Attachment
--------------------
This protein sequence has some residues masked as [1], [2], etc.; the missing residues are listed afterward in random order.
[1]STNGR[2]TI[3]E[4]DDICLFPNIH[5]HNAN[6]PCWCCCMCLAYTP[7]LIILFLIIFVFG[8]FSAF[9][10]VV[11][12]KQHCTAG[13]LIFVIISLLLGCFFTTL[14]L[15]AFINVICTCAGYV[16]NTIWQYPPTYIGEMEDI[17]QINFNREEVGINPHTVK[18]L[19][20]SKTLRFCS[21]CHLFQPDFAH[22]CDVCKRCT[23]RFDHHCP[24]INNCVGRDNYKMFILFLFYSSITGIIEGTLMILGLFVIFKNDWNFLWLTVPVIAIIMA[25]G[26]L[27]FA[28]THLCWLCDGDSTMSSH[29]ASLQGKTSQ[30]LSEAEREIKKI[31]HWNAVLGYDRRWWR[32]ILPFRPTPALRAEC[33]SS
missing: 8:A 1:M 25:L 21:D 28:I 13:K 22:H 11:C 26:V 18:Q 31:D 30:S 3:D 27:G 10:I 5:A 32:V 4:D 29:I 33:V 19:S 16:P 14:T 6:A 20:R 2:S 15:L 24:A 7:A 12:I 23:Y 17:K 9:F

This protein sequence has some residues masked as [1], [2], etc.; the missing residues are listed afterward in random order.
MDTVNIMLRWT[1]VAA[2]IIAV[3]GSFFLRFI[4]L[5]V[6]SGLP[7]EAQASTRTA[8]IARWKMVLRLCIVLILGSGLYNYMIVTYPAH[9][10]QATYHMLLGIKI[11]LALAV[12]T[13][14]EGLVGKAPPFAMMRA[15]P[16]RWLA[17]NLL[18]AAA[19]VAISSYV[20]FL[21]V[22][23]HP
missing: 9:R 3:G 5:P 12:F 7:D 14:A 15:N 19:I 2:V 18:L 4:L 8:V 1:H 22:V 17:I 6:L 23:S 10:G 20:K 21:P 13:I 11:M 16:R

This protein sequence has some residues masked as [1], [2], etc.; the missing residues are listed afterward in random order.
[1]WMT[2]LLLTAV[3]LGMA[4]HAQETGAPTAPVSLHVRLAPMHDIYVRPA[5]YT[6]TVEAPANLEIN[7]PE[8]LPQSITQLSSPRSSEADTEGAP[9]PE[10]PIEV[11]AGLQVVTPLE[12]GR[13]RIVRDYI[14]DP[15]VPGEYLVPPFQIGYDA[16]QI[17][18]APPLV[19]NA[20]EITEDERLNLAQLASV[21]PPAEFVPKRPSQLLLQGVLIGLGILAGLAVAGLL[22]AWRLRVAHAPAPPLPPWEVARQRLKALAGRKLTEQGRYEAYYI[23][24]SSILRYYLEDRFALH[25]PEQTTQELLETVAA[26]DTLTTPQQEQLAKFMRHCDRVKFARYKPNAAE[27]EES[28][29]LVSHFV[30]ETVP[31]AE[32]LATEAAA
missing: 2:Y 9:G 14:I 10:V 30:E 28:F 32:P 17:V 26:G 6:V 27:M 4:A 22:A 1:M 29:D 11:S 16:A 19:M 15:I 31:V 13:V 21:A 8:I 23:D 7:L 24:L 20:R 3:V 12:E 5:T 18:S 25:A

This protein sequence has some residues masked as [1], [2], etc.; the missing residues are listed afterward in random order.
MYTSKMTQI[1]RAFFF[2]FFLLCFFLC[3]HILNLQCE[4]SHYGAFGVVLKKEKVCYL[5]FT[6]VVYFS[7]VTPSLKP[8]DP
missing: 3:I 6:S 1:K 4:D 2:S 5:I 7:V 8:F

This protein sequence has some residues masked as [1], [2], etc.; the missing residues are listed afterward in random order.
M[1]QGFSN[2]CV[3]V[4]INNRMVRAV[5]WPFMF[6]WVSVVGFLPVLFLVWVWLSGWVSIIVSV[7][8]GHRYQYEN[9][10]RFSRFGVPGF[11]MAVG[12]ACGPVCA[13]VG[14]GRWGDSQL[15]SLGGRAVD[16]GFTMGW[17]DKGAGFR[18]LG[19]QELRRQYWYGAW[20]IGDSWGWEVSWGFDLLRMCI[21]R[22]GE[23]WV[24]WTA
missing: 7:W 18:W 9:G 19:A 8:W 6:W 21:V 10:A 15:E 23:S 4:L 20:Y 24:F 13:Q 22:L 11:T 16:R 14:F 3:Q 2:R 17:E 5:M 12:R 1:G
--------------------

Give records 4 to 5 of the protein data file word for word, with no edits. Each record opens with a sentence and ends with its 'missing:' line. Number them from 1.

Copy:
This protein sequence has some residues masked as [1], [2], etc.; the missing residues are listed afterward in random order.
MYTSKMTQI[1]RAFFF[2]FFLLCFFLC[3]HILNLQCE[4]SHYGAFGVVLKKEKVCYL[5]FT[6]VVYFS[7]VTPSLKP[8]DP
missing: 3:I 6:S 1:K 4:D 2:S 5:I 7:V 8:F

This protein sequence has some residues masked as [1], [2], etc.; the missing residues are listed afterward in random order.
M[1]QGFSN[2]CV[3]V[4]INNRMVRAV[5]WPFMF[6]WVSVVGFLPVLFLVWVWLSGWVSIIVSV[7][8]GHRYQYEN[9][10]RFSRFGVPGF[11]MAVG[12]ACGPVCA[13]VG[14]GRWGDSQL[15]SLGGRAVD[16]GFTMGW[17]DKGAGFR[18]LG[19]QELRRQYWYGAW[20]IGDSWGWEVSWGFDLLRMCI[21]R[22]GE[23]WV[24]WTA
missing: 7:W 18:W 9:G 19:A 8:W 6:W 21:V 10:A 15:E 23:S 4:L 20:Y 24:F 13:Q 22:L 11:T 16:R 14:F 3:Q 2:R 17:E 5:M 12:R 1:G